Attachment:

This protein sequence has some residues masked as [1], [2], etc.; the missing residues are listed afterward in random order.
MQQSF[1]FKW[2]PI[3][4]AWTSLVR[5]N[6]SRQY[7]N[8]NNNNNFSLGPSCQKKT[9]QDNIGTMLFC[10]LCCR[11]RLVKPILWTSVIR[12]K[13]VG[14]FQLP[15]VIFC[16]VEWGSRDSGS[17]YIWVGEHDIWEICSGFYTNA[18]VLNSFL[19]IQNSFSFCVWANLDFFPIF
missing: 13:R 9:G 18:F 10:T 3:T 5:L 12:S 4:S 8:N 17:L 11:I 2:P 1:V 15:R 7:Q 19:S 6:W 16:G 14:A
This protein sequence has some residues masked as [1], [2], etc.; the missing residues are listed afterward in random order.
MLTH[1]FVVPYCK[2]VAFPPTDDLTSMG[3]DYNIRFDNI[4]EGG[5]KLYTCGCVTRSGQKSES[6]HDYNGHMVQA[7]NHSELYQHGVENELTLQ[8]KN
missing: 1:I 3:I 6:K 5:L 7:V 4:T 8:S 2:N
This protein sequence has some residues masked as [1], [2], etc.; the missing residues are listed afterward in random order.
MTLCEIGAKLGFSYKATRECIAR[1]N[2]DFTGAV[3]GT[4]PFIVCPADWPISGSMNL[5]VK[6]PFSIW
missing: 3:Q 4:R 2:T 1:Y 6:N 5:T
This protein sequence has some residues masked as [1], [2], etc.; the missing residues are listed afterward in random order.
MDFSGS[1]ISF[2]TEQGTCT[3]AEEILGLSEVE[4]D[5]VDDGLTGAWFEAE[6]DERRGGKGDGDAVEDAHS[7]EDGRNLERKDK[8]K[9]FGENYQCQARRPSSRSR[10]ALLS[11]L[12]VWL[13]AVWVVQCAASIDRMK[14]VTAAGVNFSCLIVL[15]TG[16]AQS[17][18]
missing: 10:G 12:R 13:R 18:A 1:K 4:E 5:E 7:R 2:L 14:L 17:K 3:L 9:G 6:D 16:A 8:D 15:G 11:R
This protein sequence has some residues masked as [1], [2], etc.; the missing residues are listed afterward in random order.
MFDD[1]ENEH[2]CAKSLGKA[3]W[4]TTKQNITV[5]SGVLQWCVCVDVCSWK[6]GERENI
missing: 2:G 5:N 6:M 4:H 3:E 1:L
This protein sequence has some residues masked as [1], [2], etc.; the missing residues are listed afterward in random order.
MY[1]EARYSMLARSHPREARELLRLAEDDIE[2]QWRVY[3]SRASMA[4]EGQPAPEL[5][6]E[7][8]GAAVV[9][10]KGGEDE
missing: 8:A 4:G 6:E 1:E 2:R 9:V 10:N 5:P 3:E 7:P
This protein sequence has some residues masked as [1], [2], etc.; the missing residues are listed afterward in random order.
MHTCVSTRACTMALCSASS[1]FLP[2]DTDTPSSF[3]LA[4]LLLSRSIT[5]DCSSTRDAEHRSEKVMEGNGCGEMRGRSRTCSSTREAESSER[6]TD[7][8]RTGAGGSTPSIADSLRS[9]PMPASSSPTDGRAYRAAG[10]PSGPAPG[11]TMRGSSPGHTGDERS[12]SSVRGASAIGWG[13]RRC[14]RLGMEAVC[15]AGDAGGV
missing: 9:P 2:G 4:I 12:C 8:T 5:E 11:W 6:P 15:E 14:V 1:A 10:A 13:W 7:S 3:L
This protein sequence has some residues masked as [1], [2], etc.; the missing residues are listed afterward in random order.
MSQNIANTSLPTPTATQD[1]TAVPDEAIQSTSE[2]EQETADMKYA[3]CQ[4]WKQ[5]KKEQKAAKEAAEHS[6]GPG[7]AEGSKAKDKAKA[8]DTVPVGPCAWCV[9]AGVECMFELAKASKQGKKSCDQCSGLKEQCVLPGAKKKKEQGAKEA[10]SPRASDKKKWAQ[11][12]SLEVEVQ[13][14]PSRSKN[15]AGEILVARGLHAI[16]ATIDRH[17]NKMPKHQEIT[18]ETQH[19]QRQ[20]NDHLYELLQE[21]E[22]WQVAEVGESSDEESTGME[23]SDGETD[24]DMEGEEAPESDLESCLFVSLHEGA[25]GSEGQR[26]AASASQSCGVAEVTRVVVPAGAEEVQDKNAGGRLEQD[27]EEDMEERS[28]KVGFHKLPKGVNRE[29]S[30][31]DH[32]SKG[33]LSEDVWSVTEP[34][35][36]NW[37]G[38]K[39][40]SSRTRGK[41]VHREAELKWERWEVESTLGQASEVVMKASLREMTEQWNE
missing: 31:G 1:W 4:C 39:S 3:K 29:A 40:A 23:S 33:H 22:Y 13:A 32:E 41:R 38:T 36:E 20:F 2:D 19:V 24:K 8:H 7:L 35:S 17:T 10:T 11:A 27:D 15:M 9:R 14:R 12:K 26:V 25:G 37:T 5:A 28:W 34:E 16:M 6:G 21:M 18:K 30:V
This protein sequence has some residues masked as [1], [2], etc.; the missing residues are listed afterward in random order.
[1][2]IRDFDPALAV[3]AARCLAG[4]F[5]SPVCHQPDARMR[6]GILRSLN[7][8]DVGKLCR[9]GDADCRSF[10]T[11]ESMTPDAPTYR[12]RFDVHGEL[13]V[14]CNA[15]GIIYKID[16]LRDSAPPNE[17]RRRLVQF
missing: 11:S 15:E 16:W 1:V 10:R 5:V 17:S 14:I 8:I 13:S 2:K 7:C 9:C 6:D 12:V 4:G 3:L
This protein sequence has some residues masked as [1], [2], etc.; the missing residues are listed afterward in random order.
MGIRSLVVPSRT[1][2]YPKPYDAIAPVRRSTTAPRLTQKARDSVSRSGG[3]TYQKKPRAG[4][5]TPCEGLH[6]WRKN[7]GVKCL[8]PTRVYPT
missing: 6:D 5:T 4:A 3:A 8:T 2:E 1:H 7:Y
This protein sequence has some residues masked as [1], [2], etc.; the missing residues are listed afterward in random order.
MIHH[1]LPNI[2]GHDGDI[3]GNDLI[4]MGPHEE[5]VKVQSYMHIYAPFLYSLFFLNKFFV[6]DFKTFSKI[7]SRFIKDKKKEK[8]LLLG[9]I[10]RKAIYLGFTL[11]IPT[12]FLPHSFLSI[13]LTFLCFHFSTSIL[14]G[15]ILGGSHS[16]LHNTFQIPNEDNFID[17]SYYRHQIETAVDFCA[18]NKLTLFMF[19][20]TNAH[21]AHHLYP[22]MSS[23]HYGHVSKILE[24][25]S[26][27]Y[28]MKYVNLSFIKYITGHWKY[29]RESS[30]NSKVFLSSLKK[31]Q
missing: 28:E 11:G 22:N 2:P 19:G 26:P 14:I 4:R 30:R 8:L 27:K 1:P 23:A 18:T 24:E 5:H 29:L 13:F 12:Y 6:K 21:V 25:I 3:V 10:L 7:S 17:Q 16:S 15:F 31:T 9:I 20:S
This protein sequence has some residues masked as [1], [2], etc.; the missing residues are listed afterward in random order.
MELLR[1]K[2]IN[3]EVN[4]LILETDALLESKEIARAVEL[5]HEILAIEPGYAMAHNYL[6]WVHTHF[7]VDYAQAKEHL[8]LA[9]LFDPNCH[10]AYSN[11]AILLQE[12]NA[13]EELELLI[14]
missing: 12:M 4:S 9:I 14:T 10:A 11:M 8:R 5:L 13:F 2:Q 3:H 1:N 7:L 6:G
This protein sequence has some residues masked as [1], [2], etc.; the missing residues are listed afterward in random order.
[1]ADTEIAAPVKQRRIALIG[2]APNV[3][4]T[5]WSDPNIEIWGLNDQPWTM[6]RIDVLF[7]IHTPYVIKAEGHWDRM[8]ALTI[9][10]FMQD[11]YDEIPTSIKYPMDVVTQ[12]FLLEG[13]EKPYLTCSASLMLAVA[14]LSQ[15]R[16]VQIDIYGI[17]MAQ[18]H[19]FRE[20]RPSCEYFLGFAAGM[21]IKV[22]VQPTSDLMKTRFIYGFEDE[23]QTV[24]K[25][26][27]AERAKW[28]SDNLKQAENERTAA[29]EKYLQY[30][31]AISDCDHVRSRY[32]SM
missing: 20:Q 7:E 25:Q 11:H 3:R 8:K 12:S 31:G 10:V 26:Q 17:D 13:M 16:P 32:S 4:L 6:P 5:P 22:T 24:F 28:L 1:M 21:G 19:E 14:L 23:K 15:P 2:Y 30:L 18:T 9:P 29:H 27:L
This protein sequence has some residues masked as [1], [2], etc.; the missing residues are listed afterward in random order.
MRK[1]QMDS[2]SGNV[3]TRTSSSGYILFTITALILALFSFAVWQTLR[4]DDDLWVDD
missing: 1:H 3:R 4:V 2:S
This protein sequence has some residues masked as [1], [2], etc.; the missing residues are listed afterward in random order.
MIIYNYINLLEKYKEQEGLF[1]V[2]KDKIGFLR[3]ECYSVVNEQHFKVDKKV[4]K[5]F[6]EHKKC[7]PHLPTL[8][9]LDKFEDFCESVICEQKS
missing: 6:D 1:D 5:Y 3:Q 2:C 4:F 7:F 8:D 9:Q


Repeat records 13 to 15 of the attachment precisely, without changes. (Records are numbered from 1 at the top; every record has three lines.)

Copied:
This protein sequence has some residues masked as [1], [2], etc.; the missing residues are listed afterward in random order.
[1]ADTEIAAPVKQRRIALIG[2]APNV[3][4]T[5]WSDPNIEIWGLNDQPWTM[6]RIDVLF[7]IHTPYVIKAEGHWDRM[8]ALTI[9][10]FMQD[11]YDEIPTSIKYPMDVVTQ[12]FLLEG[13]EKPYLTCSASLMLAVA[14]LSQ[15]R[16]VQIDIYGI[17]MAQ[18]H[19]FRE[20]RPSCEYFLGFAAGM[21]IKV[22]VQPTSDLMKTRFIYGFEDE[23]QTV[24]K[25][26][27]AERAKW[28]SDNLKQAENERTAA[29]EKYLQY[30][31]AISDCDHVRSRY[32]SM
missing: 20:Q 7:E 25:Q 11:H 3:R 8:K 12:S 31:G 10:V 26:Q 17:D 13:M 16:P 32:S 4:L 6:P 5:P 22:T 24:F 28:L 1:M 21:G 19:E 14:L 23:K 15:P 2:Y 30:L 18:T 9:P 29:H 27:L
This protein sequence has some residues masked as [1], [2], etc.; the missing residues are listed afterward in random order.
MRK[1]QMDS[2]SGNV[3]TRTSSSGYILFTITALILALFSFAVWQTLR[4]DDDLWVDD
missing: 1:H 3:R 4:V 2:S
This protein sequence has some residues masked as [1], [2], etc.; the missing residues are listed afterward in random order.
MIIYNYINLLEKYKEQEGLF[1]V[2]KDKIGFLR[3]ECYSVVNEQHFKVDKKV[4]K[5]F[6]EHKKC[7]PHLPTL[8][9]LDKFEDFCESVICEQKS
missing: 6:D 1:D 5:Y 3:Q 2:C 4:F 7:F 8:D 9:Q